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Medicare expands telehealth to help seniors stay home

Medicare has changed its policies to make it easier for older Americans to “see” their doctors without going in for an office visit.

The idea is to allow more seniors to follow the advice of health experts and avoid being exposed to the coronavirus by staying home. To take advantage of the new policy, they will need access to a computer, laptop, smartphone, or tablet.

It’s part of an expansion of Medicare rules authorized by Congress and set in motion under emergency declarations from the Trump administration. The expanded telehealth coverage will be in effect during the coronavirus pandemic.

Most people on Medicare are at higher risk for COVID-19 because of their age and because many have underlying health conditions such as lung disease, diabetes or heart problems that increase their risk even more. The ability to continue routine care or get checked out for mild symptoms without having to go to the doctor’s office will help them practice recommended social distancing.

The change means Medicare will pay health care providers for more telehealth services. Previously, Medicare limited telehealth visits to rural areas, and patients had to go to allowed sites for the visits. Recently, Medicare also began allowing brief “check-ins” through phone, video chat, and online patient portals. Now Medicare patients everywhere in the U.S. can use their device from home, or from any health care facility including doctors’ offices, hospitals, nursing homes, or rural health clinics. And services can now include routine office visits, mental health counseling, and some preventive health screenings. Deductibles and co-insurance will still apply.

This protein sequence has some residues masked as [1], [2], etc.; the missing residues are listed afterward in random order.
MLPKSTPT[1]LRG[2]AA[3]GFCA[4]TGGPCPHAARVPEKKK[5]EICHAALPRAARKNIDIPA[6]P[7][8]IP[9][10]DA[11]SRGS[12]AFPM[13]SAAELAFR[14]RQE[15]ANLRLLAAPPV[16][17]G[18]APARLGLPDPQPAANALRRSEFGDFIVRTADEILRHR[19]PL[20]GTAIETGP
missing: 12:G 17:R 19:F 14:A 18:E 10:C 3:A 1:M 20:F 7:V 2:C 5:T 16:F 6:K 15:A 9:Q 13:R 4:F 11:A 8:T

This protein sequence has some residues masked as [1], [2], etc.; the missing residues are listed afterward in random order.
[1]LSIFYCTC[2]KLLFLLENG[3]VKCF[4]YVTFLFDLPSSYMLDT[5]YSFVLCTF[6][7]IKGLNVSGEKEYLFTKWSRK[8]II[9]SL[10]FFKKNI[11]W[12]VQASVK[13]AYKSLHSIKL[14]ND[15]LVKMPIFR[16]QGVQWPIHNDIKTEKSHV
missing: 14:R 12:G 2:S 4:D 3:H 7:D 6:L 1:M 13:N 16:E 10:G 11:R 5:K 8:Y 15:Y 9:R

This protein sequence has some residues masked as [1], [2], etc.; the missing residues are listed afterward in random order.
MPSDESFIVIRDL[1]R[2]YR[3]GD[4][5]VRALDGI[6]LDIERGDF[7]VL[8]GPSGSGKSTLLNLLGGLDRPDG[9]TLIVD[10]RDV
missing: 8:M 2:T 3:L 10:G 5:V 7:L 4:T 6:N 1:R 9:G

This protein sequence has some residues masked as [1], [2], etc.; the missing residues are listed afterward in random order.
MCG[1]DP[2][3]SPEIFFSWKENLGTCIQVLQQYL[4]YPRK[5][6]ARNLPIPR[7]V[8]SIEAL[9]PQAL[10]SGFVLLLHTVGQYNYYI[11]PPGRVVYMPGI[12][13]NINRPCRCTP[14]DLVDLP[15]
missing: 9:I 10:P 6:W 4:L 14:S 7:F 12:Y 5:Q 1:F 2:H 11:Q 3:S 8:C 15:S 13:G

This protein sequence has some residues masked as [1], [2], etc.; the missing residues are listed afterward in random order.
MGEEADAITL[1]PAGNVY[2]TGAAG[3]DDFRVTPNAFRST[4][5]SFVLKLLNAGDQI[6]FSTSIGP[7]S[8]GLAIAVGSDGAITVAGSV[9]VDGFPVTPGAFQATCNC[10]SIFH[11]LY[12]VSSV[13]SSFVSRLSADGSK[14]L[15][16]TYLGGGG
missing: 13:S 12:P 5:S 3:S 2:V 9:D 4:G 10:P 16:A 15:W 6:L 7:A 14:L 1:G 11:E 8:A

For example, people on Medicare can now visit with a doctor about their diabetes management or refilling prescriptions using telehealth without having to go to a doctor’s office or hospital which could put themselves and others at risk for COVID-19. As a result, the doctor’s office is available to treat more people who do need to be seen in-person and it helps slow the spread of the virus.

The Trump administration is also asking state Medicaid agencies to offer telehealth services since they don't require federal approval.

This article first appeared on cancer.org


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